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So suppose I have a continuous function on, say, $[a,b]$ with $x_1, x_2, ..., x_n \in [a, b]$. I want to prove that there exists a $c \in [a, b]$ such that $f(c) = [f(x_1) + f(x_2) + ... + f(x_n)] / n$. I thought about using mathematical induction at first for n. In this case, $n = 1$ is trivial since $f(x_1) = f(x_1)$. But then I need to begin with $n = 2$, as in finding a $c \in [a, b]$ such that $f(c) = [f(x_1) + f(x_2)]/n$. However, all the theorems I've tried so far don't seem to work. For instance, the Bolzano Intermediate Value Theorem doesn't work since there is a possibility that $f(b) \lt [f(x_1) + f(x_2)]/n$ or $[f(x_1) + f(x_2)]/n \lt f(a)$. I'm very stuck on this and I'm not sure where to begin. Any help would be much appreciated.

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  • $\begingroup$ $[f(x_1)+f(x_2)]/2$ should be between $f(x_1)$ and $f(x_2)$. So if $f$ is continuous, the intermediate value theorem should apply. The intermediate value theorem just says that this particular $c$ will be in the smaller interval between $x_1$ and $x_2$ (instead of between $a$ and $b$). $\endgroup$ – Nick Oct 3 '19 at 4:44
  • $\begingroup$ Are the square brackets to be interpreted simply as brackets? Seems to be so from your inductive step, just want to make sure. $\endgroup$ – Certainly not a dog Oct 3 '19 at 4:55
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The key points are that $f$ is continuous, $[a,b]$ is compact and connected, and continuous functions on compact connected sets attain extreme values, as well as all values between those extreme values on compact connected sets.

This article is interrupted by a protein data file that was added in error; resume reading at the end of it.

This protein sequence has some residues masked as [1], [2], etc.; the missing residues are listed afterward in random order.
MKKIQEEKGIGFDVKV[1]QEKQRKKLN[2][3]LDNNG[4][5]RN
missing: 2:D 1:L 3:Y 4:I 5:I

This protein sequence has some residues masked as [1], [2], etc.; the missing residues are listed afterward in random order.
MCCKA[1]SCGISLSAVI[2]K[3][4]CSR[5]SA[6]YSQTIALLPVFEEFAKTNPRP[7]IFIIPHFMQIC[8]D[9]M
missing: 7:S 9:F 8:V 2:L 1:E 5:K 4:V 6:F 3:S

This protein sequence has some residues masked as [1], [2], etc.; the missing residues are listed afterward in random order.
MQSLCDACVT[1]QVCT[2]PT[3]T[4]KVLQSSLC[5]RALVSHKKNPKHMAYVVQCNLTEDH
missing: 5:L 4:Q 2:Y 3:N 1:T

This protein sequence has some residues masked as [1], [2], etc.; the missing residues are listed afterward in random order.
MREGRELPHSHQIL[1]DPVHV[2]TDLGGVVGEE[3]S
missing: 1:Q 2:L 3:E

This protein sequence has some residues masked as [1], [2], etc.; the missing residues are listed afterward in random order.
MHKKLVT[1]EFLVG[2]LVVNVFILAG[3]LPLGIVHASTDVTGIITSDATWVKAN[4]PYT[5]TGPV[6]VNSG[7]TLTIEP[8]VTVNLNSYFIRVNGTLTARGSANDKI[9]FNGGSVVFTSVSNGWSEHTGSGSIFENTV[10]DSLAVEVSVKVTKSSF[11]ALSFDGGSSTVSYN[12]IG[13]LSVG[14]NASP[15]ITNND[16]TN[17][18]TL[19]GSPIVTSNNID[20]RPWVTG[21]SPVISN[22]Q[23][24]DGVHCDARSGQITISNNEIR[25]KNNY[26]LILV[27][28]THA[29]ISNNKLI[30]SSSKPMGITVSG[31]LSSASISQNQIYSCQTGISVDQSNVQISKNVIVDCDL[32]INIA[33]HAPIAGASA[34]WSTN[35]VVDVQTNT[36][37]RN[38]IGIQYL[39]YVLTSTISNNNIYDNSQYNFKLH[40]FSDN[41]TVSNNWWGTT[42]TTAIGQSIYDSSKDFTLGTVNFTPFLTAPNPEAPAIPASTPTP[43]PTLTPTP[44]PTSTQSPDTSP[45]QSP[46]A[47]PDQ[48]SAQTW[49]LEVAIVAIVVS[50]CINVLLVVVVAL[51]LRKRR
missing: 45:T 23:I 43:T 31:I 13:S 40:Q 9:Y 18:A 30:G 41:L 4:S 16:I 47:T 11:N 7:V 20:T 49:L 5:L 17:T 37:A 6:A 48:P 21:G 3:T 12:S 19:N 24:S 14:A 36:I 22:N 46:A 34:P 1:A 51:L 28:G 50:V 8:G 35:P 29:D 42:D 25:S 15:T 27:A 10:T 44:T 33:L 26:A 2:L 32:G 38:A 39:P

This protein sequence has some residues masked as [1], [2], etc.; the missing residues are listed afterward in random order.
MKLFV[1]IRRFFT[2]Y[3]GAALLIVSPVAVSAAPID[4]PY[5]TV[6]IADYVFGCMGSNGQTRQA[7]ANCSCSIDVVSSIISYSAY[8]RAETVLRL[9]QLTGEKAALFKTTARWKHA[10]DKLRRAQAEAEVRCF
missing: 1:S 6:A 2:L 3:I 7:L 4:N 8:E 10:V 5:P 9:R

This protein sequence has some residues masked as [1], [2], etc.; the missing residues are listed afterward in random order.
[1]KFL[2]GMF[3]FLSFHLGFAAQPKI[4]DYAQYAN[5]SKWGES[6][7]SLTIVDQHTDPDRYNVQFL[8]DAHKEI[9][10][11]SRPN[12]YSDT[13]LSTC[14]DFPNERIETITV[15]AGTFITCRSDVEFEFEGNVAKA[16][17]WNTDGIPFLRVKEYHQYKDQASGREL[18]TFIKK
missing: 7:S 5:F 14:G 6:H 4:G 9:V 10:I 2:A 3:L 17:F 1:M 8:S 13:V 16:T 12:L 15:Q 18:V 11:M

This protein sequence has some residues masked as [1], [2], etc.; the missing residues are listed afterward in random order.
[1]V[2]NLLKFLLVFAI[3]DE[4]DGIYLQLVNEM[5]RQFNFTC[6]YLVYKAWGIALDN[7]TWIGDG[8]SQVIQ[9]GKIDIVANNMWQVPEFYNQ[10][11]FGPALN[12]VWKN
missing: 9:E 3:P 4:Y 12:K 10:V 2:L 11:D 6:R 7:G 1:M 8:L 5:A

Somewhat more formally:

Since $f$ is continuous, and $[a,b]$ is compact, it follows that there exist $x_{m},x_{M} \in [a,b]$ such that for all $x \in [a,b]$, $f(x_{m}) \leq f(x) \leq f(x_{M})$. Now, let $\lbrace x_{1}, \ldots, x_{n} \rbrace \subset [a,b]$, then $nf(x_{m}) \leq \sum_{j=1}^{n}f(x_{j}) \leq nf(x_{M})$. Since $f$ is continuous, and $[a,b]$ is connected, it follows that $\frac{1}{n}\sum_{j=1}^{n}f(x_{j}) \in f([a,b])$ (this is nothing more than the intermediate value theorem!); that is, there exists $c \in [a,b]$ such that $f(c) = \frac{1}{n}\sum_{j=1}^{n}f(x_{j})$.

Hope this helps!

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  • $\begingroup$ I get most of it, but how did you use the intermediate value theorem to deduce what you stated? The intermediate value theorem has to involve $f(x_m)$ and $f(x_M)$ having opposite signs, doesn't it? $\endgroup$ – Tim Oct 3 '19 at 5:49
  • $\begingroup$ no, the IVT says that for two given $x$s, the function takes every value between their images for all $x$ between said $x$s provided it is continuous in that interval. $\endgroup$ – Luyw Oct 3 '19 at 8:03
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Hint:

  • Just consider $g(x) = f(x)-\frac{1}{n}\sum_{k=1}^nf(x_k)$ on $[a,b]$ and evaluate $g$ at the points where $f$ attains its minimum and maximum, resp.
  • Since $g$ is continuous on [a,b], this gives a point $c \in [a,b]$ with $g(c) = 0$. So, you found your $c$.
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